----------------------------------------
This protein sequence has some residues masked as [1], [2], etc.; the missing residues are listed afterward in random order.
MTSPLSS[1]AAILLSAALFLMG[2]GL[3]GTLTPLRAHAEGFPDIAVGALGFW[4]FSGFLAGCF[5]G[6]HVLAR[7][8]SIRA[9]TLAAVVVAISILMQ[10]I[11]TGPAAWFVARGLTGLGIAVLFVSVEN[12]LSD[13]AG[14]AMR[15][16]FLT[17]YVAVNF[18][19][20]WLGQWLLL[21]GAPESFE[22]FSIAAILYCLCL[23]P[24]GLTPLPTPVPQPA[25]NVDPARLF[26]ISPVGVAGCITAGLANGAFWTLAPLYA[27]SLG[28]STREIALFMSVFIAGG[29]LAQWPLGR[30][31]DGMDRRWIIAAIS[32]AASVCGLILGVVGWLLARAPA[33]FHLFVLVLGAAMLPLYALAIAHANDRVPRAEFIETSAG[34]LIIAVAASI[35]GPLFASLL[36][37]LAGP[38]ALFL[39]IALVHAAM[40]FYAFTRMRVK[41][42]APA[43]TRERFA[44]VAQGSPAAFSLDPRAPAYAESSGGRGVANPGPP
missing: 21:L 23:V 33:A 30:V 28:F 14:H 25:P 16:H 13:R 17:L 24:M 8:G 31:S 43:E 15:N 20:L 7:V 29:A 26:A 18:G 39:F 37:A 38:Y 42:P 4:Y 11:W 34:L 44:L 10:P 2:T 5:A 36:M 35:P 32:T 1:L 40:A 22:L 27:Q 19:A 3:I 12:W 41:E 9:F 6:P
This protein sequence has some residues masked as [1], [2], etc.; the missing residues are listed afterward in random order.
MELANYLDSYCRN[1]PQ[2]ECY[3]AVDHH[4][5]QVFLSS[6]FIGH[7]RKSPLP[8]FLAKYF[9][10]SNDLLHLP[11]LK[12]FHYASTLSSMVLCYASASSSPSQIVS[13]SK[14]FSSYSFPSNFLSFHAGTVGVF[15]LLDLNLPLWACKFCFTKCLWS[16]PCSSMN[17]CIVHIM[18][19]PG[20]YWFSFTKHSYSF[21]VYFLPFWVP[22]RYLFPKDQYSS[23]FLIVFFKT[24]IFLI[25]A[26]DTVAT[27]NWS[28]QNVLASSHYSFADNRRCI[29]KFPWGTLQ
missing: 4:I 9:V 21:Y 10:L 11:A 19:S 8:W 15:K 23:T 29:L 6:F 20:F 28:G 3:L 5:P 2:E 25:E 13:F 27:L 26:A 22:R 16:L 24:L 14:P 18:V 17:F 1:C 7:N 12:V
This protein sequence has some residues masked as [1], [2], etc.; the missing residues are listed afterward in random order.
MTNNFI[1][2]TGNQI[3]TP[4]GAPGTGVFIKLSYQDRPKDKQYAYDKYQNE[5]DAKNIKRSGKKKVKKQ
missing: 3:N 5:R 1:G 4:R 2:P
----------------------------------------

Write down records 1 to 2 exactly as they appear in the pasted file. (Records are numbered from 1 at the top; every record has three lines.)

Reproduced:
This protein sequence has some residues masked as [1], [2], etc.; the missing residues are listed afterward in random order.
MTSPLSS[1]AAILLSAALFLMG[2]GL[3]GTLTPLRAHAEGFPDIAVGALGFW[4]FSGFLAGCF[5]G[6]HVLAR[7][8]SIRA[9]TLAAVVVAISILMQ[10]I[11]TGPAAWFVARGLTGLGIAVLFVSVEN[12]LSD[13]AG[14]AMR[15][16]FLT[17]YVAVNF[18][19][20]WLGQWLLL[21]GAPESFE[22]FSIAAILYCLCL[23]P[24]GLTPLPTPVPQPA[25]NVDPARLF[26]ISPVGVAGCITAGLANGAFWTLAPLYA[27]SLG[28]STREIALFMSVFIAGG[29]LAQWPLGR[30][31]DGMDRRWIIAAIS[32]AASVCGLILGVVGWLLARAPA[33]FHLFVLVLGAAMLPLYALAIAHANDRVPRAEFIETSAG[34]LIIAVAASI[35]GPLFASLL[36][37]LAGP[38]ALFL[39]IALVHAAM[40]FYAFTRMRVK[41][42]APA[43]TRERFA[44]VAQGSPAAFSLDPRAPAYAESSGGRGVANPGPP
missing: 21:L 23:V 33:A 30:V 28:F 14:H 25:P 16:H 13:R 17:L 24:M 8:G 31:S 43:E 15:N 20:L 7:V 29:A 26:A 18:G 39:F 37:A 38:Y 42:P 4:Y 11:W 34:L 44:L 10:P 2:T 5:A 36:M 35:P 32:T 1:L 40:A 22:L 27:Q 19:A 3:I 12:W 41:E 9:F 6:P
This protein sequence has some residues masked as [1], [2], etc.; the missing residues are listed afterward in random order.
MELANYLDSYCRN[1]PQ[2]ECY[3]AVDHH[4][5]QVFLSS[6]FIGH[7]RKSPLP[8]FLAKYF[9][10]SNDLLHLP[11]LK[12]FHYASTLSSMVLCYASASSSPSQIVS[13]SK[14]FSSYSFPSNFLSFHAGTVGVF[15]LLDLNLPLWACKFCFTKCLWS[16]PCSSMN[17]CIVHIM[18][19]PG[20]YWFSFTKHSYSF[21]VYFLPFWVP[22]RYLFPKDQYSS[23]FLIVFFKT[24]IFLI[25]A[26]DTVAT[27]NWS[28]QNVLASSHYSFADNRRCI[29]KFPWGTLQ
missing: 4:I 9:V 21:Y 10:L 11:A 19:S 8:W 15:K 23:T 29:L 6:F 20:F 28:G 3:L 5:P 2:E 25:E 13:F 27:L 26:A 22:R 16:L 24:L 14:P 18:V 17:F 1:C 7:N 12:V